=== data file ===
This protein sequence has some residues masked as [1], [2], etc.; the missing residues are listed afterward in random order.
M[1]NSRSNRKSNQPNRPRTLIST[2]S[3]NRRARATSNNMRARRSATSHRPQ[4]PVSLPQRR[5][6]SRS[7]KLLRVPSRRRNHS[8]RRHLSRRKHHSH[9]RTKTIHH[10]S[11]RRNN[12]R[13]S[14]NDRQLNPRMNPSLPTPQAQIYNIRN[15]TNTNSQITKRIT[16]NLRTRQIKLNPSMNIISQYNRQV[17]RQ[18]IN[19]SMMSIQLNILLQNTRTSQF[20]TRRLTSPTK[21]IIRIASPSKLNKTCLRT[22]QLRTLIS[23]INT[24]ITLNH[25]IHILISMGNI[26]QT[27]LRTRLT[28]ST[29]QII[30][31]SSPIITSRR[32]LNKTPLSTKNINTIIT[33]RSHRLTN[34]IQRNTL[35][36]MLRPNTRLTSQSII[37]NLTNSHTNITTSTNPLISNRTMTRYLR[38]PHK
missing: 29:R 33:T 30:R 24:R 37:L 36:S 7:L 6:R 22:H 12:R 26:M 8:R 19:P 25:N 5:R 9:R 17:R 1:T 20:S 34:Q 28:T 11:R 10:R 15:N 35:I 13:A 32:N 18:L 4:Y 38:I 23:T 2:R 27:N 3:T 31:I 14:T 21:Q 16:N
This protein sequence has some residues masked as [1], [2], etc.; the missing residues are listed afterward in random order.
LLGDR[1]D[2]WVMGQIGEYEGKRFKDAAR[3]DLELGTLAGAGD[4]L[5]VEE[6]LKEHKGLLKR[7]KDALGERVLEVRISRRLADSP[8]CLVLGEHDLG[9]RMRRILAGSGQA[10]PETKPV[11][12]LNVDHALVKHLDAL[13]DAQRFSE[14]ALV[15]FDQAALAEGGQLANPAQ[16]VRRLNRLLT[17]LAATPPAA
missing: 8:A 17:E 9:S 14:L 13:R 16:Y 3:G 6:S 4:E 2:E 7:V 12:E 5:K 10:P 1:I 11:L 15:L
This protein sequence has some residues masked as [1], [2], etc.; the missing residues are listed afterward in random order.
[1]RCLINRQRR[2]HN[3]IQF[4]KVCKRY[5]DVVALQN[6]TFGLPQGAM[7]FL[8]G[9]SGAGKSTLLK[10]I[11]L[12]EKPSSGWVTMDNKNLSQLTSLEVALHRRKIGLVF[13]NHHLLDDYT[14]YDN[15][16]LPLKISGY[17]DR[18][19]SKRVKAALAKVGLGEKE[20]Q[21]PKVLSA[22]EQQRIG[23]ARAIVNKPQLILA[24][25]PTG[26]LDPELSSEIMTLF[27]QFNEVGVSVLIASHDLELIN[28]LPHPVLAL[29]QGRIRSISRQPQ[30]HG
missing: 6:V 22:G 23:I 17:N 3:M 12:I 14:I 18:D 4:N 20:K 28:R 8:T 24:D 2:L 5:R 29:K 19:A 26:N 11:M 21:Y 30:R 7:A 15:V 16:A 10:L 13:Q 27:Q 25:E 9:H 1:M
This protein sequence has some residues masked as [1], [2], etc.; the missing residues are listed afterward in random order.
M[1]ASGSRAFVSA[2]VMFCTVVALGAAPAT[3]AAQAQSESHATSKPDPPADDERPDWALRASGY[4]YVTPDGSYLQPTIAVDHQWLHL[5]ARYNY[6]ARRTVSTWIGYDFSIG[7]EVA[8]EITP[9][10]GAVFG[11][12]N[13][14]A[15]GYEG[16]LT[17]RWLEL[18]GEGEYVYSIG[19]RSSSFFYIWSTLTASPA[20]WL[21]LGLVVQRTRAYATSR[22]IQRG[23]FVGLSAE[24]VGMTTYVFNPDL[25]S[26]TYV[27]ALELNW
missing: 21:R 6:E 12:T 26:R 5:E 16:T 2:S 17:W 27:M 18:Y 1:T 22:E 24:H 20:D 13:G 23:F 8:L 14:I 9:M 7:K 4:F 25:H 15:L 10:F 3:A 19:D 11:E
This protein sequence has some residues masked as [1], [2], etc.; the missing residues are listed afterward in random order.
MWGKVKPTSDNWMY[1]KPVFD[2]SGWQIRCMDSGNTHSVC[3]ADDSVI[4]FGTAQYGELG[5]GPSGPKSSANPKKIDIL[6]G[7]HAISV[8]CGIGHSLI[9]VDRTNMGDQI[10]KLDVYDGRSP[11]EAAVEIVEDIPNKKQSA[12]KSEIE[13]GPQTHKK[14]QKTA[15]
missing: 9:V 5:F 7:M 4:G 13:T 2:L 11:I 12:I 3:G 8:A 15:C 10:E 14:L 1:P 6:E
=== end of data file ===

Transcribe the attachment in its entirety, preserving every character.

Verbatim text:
This protein sequence has some residues masked as [1], [2], etc.; the missing residues are listed afterward in random order.
M[1]NSRSNRKSNQPNRPRTLIST[2]S[3]NRRARATSNNMRARRSATSHRPQ[4]PVSLPQRR[5][6]SRS[7]KLLRVPSRRRNHS[8]RRHLSRRKHHSH[9]RTKTIHH[10]S[11]RRNN[12]R[13]S[14]NDRQLNPRMNPSLPTPQAQIYNIRN[15]TNTNSQITKRIT[16]NLRTRQIKLNPSMNIISQYNRQV[17]RQ[18]IN[19]SMMSIQLNILLQNTRTSQF[20]TRRLTSPTK[21]IIRIASPSKLNKTCLRT[22]QLRTLIS[23]INT[24]ITLNH[25]IHILISMGNI[26]QT[27]LRTRLT[28]ST[29]QII[30][31]SSPIITSRR[32]LNKTPLSTKNINTIIT[33]RSHRLTN[34]IQRNTL[35][36]MLRPNTRLTSQSII[37]NLTNSHTNITTSTNPLISNRTMTRYLR[38]PHK
missing: 29:R 33:T 30:R 24:R 37:L 36:S 7:L 6:R 22:H 12:R 26:M 8:R 19:P 25:N 5:R 9:R 17:R 1:T 20:S 34:Q 28:T 11:R 10:R 15:N 35:I 13:A 32:N 18:L 4:Y 38:I 23:T 2:R 27:N 3:T 31:I 14:T 21:Q 16:N
This protein sequence has some residues masked as [1], [2], etc.; the missing residues are listed afterward in random order.
LLGDR[1]D[2]WVMGQIGEYEGKRFKDAAR[3]DLELGTLAGAGD[4]L[5]VEE[6]LKEHKGLLKR[7]KDALGERVLEVRISRRLADSP[8]CLVLGEHDLG[9]RMRRILAGSGQA[10]PETKPV[11][12]LNVDHALVKHLDAL[13]DAQRFSE[14]ALV[15]FDQAALAEGGQLANPAQ[16]VRRLNRLLT[17]LAATPPAA
missing: 8:A 17:E 9:S 14:L 13:R 16:Y 3:G 6:S 4:E 2:E 7:V 12:E 5:K 10:P 1:I 11:L 15:L
This protein sequence has some residues masked as [1], [2], etc.; the missing residues are listed afterward in random order.
[1]RCLINRQRR[2]HN[3]IQF[4]KVCKRY[5]DVVALQN[6]TFGLPQGAM[7]FL[8]G[9]SGAGKSTLLK[10]I[11]L[12]EKPSSGWVTMDNKNLSQLTSLEVALHRRKIGLVF[13]NHHLLDDYT[14]YDN[15][16]LPLKISGY[17]DR[18][19]SKRVKAALAKVGLGEKE[20]Q[21]PKVLSA[22]EQQRIG[23]ARAIVNKPQLILA[24][25]PTG[26]LDPELSSEIMTLF[27]QFNEVGVSVLIASHDLELIN[28]LPHPVLAL[29]QGRIRSISRQPQ[30]HG
missing: 6:V 22:G 23:I 17:N 3:M 12:I 14:I 18:D 4:N 20:K 28:R 8:T 24:D 2:L 5:R 29:K 19:A 26:N 11:M 21:Y 30:R 7:A 15:V 16:A 10:L 13:Q 27:Q 25:E 9:H 1:M
This protein sequence has some residues masked as [1], [2], etc.; the missing residues are listed afterward in random order.
M[1]ASGSRAFVSA[2]VMFCTVVALGAAPAT[3]AAQAQSESHATSKPDPPADDERPDWALRASGY[4]YVTPDGSYLQPTIAVDHQWLHL[5]ARYNY[6]ARRTVSTWIGYDFSIG[7]EVA[8]EITP[9][10]GAVFG[11][12]N[13][14]A[15]GYEG[16]LT[17]RWLEL[18]GEGEYVYSIG[19]RSSSFFYIWSTLTASPA[20]WL[21]LGLVVQRTRAYATSR[22]IQRG[23]FVGLSAE[24]VGMTTYVFNPDL[25]S[26]TYV[27]ALELNW
missing: 21:R 6:E 12:T 26:R 5:E 16:T 2:S 17:W 27:M 18:Y 1:T 22:E 24:H 20:D 13:G 23:F 8:L 14:I 9:M 7:K 4:F 25:H 15:L 10:F 3:A 19:D 11:E
This protein sequence has some residues masked as [1], [2], etc.; the missing residues are listed afterward in random order.
MWGKVKPTSDNWMY[1]KPVFD[2]SGWQIRCMDSGNTHSVC[3]ADDSVI[4]FGTAQYGELG[5]GPSGPKSSANPKKIDIL[6]G[7]HAISV[8]CGIGHSLI[9]VDRTNMGDQI[10]KLDVYDGRSP[11]EAAVEIVEDIPNKKQSA[12]KSEIE[13]GPQTHKK[14]QKTA[15]
missing: 9:V 5:F 7:M 4:G 13:T 2:L 11:I 12:I 3:G 8:A 15:C 10:E 14:L 1:P 6:E